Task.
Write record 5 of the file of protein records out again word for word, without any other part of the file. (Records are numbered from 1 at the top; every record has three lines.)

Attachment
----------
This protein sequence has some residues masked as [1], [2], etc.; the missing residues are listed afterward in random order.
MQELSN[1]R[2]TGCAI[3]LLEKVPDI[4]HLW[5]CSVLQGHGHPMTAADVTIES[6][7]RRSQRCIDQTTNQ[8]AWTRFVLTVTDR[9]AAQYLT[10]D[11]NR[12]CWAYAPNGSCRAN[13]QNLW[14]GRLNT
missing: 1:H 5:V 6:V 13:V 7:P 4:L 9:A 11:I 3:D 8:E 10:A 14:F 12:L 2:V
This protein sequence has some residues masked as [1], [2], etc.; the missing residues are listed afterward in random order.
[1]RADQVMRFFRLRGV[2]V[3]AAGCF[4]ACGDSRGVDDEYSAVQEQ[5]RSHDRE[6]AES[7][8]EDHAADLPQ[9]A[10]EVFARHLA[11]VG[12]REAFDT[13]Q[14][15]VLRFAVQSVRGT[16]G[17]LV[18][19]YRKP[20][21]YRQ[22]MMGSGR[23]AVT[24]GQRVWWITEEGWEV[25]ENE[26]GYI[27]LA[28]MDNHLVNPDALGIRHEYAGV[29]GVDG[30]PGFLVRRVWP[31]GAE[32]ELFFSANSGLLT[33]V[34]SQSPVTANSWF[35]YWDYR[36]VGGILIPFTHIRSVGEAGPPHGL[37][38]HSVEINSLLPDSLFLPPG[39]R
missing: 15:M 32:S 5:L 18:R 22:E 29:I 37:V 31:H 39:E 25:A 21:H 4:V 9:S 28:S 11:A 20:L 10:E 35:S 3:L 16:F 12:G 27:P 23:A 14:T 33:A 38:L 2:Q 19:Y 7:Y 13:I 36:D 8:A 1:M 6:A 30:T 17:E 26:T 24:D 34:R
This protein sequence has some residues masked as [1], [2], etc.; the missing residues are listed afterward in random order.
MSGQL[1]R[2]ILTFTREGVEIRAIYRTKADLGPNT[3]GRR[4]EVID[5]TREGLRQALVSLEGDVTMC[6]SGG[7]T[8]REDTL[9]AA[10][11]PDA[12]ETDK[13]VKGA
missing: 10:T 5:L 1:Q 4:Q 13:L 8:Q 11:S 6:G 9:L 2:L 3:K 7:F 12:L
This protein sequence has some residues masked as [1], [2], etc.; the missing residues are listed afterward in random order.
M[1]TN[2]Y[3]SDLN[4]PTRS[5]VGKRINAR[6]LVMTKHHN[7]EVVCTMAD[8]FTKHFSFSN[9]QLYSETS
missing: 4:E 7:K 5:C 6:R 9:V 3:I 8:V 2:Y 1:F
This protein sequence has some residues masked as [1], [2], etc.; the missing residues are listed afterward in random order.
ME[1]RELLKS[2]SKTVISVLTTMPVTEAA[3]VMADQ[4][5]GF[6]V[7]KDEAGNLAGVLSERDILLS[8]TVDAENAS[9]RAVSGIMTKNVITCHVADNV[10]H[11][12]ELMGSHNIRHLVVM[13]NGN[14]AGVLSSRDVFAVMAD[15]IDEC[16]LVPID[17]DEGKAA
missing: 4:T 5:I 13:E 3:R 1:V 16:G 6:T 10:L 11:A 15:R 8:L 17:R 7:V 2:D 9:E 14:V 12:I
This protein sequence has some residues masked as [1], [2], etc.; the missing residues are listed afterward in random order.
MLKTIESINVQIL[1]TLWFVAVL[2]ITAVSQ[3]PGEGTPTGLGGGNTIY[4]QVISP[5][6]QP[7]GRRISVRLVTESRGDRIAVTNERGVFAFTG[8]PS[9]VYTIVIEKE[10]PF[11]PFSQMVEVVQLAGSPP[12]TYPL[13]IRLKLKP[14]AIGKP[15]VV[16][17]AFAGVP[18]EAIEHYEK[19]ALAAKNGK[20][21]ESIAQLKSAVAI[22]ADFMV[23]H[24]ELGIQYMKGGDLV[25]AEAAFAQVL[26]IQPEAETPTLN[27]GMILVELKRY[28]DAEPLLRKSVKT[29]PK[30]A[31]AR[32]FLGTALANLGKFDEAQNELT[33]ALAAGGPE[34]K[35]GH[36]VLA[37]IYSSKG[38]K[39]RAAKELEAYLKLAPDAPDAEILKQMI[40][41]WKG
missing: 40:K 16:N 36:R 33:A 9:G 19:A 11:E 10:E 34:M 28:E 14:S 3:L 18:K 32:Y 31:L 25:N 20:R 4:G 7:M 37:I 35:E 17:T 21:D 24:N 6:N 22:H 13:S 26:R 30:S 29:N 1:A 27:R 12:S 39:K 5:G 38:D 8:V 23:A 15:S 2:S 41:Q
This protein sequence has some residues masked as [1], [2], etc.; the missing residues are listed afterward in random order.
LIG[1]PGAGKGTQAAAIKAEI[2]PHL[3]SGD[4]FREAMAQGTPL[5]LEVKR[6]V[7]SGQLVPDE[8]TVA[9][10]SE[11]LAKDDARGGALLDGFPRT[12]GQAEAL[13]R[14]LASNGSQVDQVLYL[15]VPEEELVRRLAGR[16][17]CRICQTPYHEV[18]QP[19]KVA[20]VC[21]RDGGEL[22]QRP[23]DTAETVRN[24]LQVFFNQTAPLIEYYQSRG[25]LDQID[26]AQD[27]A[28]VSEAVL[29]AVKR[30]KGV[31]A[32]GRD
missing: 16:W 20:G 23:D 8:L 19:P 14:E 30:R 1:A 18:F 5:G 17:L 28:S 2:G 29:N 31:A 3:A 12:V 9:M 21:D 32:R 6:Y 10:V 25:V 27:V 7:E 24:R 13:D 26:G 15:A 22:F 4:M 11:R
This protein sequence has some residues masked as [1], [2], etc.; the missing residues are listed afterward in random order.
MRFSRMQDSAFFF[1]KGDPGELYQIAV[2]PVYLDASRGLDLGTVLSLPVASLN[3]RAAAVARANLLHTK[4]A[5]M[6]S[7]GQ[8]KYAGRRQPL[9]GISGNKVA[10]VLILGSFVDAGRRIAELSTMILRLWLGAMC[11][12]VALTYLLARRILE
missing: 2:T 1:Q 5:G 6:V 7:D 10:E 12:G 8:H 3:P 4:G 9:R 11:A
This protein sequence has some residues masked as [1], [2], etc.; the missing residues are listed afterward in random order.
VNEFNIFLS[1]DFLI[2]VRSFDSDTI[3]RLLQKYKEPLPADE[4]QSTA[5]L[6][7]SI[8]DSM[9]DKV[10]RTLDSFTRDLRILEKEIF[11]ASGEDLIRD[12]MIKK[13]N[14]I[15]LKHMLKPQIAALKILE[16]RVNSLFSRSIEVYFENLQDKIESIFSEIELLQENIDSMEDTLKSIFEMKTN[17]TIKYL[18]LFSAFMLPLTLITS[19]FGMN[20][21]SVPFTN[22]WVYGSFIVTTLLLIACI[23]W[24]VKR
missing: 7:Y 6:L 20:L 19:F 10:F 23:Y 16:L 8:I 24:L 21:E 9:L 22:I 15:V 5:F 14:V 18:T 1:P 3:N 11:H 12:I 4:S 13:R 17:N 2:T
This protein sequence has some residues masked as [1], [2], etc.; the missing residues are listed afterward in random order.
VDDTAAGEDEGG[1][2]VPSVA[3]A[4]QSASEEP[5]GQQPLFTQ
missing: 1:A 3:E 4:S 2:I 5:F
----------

This protein sequence has some residues masked as [1], [2], etc.; the missing residues are listed afterward in random order.
ME[1]RELLKS[2]SKTVISVLTTMPVTEAA[3]VMADQ[4][5]GF[6]V[7]KDEAGNLAGVLSERDILLS[8]TVDAENAS[9]RAVSGIMTKNVITCHVADNV[10]H[11][12]ELMGSHNIRHLVVM[13]NGN[14]AGVLSSRDVFAVMAD[15]IDEC[16]LVPID[17]DEGKAA
missing: 4:T 5:I 13:E 3:R 1:V 16:G 6:T 10:L 11:A 15:R 8:L 17:R 7:V 2:D 9:E 14:V 12:I